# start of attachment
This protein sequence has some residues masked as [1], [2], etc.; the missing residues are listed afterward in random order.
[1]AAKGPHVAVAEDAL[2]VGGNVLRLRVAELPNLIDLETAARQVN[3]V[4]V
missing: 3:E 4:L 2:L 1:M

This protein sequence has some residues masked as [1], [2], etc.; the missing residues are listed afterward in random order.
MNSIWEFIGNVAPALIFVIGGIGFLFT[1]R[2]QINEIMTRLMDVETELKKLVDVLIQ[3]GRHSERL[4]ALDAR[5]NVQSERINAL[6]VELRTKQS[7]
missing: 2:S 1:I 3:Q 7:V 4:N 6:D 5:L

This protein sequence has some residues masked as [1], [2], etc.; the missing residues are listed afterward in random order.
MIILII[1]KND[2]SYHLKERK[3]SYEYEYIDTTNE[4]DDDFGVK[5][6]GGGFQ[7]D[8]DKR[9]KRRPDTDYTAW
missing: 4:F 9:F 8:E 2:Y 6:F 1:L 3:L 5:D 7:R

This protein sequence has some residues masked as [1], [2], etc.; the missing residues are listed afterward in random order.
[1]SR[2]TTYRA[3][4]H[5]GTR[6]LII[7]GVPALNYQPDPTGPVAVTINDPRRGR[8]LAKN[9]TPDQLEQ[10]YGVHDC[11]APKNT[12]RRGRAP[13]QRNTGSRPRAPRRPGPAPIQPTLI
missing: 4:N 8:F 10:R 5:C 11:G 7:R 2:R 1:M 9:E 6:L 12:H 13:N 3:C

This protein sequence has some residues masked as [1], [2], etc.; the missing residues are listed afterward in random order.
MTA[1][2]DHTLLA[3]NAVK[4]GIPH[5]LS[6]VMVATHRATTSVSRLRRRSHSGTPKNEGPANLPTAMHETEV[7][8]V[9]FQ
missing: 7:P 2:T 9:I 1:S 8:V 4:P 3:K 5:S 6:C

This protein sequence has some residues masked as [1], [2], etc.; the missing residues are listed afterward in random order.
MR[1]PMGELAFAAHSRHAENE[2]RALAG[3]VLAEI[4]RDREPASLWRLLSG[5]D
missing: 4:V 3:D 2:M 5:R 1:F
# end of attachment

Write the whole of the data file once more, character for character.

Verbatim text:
This protein sequence has some residues masked as [1], [2], etc.; the missing residues are listed afterward in random order.
[1]AAKGPHVAVAEDAL[2]VGGNVLRLRVAELPNLIDLETAARQVN[3]V[4]V
missing: 3:E 4:L 2:L 1:M

This protein sequence has some residues masked as [1], [2], etc.; the missing residues are listed afterward in random order.
MNSIWEFIGNVAPALIFVIGGIGFLFT[1]R[2]QINEIMTRLMDVETELKKLVDVLIQ[3]GRHSERL[4]ALDAR[5]NVQSERINAL[6]VELRTKQS[7]
missing: 2:S 1:I 3:Q 7:V 4:N 6:D 5:L

This protein sequence has some residues masked as [1], [2], etc.; the missing residues are listed afterward in random order.
MIILII[1]KND[2]SYHLKERK[3]SYEYEYIDTTNE[4]DDDFGVK[5][6]GGGFQ[7]D[8]DKR[9]KRRPDTDYTAW
missing: 4:F 9:F 8:E 2:Y 6:F 1:L 3:L 5:D 7:R

This protein sequence has some residues masked as [1], [2], etc.; the missing residues are listed afterward in random order.
[1]SR[2]TTYRA[3][4]H[5]GTR[6]LII[7]GVPALNYQPDPTGPVAVTINDPRRGR[8]LAKN[9]TPDQLEQ[10]YGVHDC[11]APKNT[12]RRGRAP[13]QRNTGSRPRAPRRPGPAPIQPTLI
missing: 4:N 8:F 10:R 5:C 11:G 7:R 2:R 1:M 9:E 6:L 12:H 13:N 3:C

This protein sequence has some residues masked as [1], [2], etc.; the missing residues are listed afterward in random order.
MTA[1][2]DHTLLA[3]NAVK[4]GIPH[5]LS[6]VMVATHRATTSVSRLRRRSHSGTPKNEGPANLPTAMHETEV[7][8]V[9]FQ
missing: 7:P 2:T 9:I 1:S 8:V 4:P 3:K 5:S 6:C

This protein sequence has some residues masked as [1], [2], etc.; the missing residues are listed afterward in random order.
MR[1]PMGELAFAAHSRHAENE[2]RALAG[3]VLAEI[4]RDREPASLWRLLSG[5]D
missing: 4:V 3:D 2:M 5:R 1:F